Hastings: Where do you see Iraq heading right now?
Chomsky: Well, it's extremely difficult to talk about this
because of a very rigid doctrine that prevails in the United
States and Britain which prevents us from looking at the
situation realistically. The doctrine, to oversimplify, is that
we have to believe the United States would have so-called
liberated Iraq even if its main products were lettuce and
pickles and [the] main energy resource of the world were in
central Africa. Anyone who doesn't accept that is dismissed as a
conspiracy theorist or a lunatic or something. But anyone with a
functioning brain knows that that's not true—as all Iraqis do,
for example. The United States invaded Iraq because its major
resource is oil. And it gives the United States, to quote [Zbigniew]
Brzezinski, "critical leverage" over its competitors, Europe and
Japan. That's a policy that goes way back to the second world
war. That's the fundamental reason for invading Iraq, not
Once we recognize that, we're able to begin talking about where
Iraq is going. For example, there's a lot of talk about the
United States bringing [about] a sovereign independent Iraq.
That can't possibly be true. All you have to do is ask yourself
what the policies would be in a more-or-less democratic Iraq. We
know what they're likely to be. A democratic Iraq will have a
Shiite majority, [with] close links to Iran. Furthermore, it's
right across the border from Saudi Arabia, where there's a
Shiite population which has been brutally repressed by the
U.S.-backed fundamentalist tyranny. If there are any moves
toward sovereignty in Shiite Iraq, or at least some sort of
freedom, there are going to be effects across the border. That
happens to be where most of Saudi Arabia's oil is. So you can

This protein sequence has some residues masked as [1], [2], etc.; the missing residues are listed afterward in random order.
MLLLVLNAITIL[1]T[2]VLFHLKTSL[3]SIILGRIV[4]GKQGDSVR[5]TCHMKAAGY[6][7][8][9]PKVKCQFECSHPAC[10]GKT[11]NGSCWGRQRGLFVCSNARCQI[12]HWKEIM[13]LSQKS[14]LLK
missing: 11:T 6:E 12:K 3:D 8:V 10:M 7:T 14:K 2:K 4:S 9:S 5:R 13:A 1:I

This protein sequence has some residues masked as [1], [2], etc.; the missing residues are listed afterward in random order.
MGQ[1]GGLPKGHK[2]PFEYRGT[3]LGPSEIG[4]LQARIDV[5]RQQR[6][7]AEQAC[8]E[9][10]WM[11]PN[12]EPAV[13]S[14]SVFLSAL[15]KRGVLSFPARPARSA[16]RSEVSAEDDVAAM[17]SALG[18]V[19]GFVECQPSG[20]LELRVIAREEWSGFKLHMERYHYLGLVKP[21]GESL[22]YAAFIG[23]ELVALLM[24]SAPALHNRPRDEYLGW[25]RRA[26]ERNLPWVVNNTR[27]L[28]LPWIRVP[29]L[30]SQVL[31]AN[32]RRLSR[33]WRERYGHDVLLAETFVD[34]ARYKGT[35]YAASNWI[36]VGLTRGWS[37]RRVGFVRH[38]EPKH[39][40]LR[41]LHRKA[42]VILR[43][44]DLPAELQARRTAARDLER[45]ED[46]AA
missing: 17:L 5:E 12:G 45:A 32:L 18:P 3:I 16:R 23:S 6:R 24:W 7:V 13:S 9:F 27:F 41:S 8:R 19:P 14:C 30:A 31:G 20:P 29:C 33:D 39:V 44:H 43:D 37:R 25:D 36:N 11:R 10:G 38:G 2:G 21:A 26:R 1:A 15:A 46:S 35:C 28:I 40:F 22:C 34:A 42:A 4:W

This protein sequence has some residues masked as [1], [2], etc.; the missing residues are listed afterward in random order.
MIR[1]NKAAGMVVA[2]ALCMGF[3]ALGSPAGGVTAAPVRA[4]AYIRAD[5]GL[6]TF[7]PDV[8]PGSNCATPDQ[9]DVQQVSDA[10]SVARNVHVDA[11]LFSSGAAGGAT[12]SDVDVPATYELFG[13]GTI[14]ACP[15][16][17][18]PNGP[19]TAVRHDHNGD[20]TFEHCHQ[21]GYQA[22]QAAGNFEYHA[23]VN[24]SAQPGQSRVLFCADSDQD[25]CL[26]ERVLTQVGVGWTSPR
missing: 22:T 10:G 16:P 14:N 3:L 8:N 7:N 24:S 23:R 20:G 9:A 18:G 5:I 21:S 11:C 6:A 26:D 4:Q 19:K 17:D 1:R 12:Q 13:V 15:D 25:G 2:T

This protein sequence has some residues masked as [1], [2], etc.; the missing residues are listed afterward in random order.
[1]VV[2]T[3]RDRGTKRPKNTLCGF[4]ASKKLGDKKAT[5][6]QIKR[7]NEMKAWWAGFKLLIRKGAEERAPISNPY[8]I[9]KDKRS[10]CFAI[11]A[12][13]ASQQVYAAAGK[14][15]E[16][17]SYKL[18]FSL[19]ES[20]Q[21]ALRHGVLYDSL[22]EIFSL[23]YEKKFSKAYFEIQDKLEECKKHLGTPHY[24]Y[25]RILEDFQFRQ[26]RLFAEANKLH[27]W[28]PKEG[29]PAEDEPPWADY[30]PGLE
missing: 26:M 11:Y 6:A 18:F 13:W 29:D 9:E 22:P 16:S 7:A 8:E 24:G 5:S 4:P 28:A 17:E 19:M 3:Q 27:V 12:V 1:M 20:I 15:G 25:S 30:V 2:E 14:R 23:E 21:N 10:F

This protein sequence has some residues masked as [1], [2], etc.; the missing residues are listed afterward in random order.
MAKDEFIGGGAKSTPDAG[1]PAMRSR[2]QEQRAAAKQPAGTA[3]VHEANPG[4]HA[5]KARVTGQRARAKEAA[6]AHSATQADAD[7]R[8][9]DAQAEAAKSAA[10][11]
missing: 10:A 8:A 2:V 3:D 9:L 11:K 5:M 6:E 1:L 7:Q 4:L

see the ultimate nightmare developing from Washington's point of
You were involved in the antiwar movement in the 1960s. What
do you think of the Vietnam-Iraq analogy?
I think there is no analogy whatsoever. That analogy is
based on a misunderstanding of Iraq, and a misunderstanding of
Vietnam. The misunderstanding of Iraq I've already described.
The misunderstanding of Vietnam had to do with the war aims. The
United States went to war in Vietnam for a very good reason.
They were afraid Vietnam would be a successful model of
independent development and that would have a virus
effect—infect others who might try to follow the same course.
There was a very simple war aim—destroy Vietnam. And they did
it. The United States basically achieved its war aims in Vietnam
by . It's called a loss, a defeat, because they didn't
achieve the maximal aims, the maximal aims being turning it into
something like the Philippines. They didn't do that. [But] they
did achieve the major aims. It was possible to destroy Vietnam
and leave. You can't destroy Iraq and leave. It's inconceivable.
Was the antiwar movement more successful in the '60s than it
I think it's the other way around. The United States
attacked Vietnam in 1962. It took years before any protest
developed. Iraq is the first time in hundreds of years of
European and American history that a war was massively protested
before it was launched. There was huge protest in February 2003.
It had never happened in the history of the West.
Where do you put George W. Bush in the pantheon of American
He's more or less a symbol, but I think the people around
him are the most dangerous administration in American history. I
think they're driving the world to destruction. There are two
major threats that face the world, threats of the destruction of
the species, and they're not a joke. One of them is nuclear war,
and the other is environmental catastrophe, and they are driving
toward destruction in both domains. They're compelling
competitors to escalate their own offensive military
capacity—Russia, China, now Iran. That means putting their
offensive nuclear missiles on hair-trigger alert.
The Bush administration has succeeded in making the United
States one of the most feared and hated countries in the world.
The talent of these guys is unbelievable. They have even
succeeded at alienating Canada. I mean, that takes genius,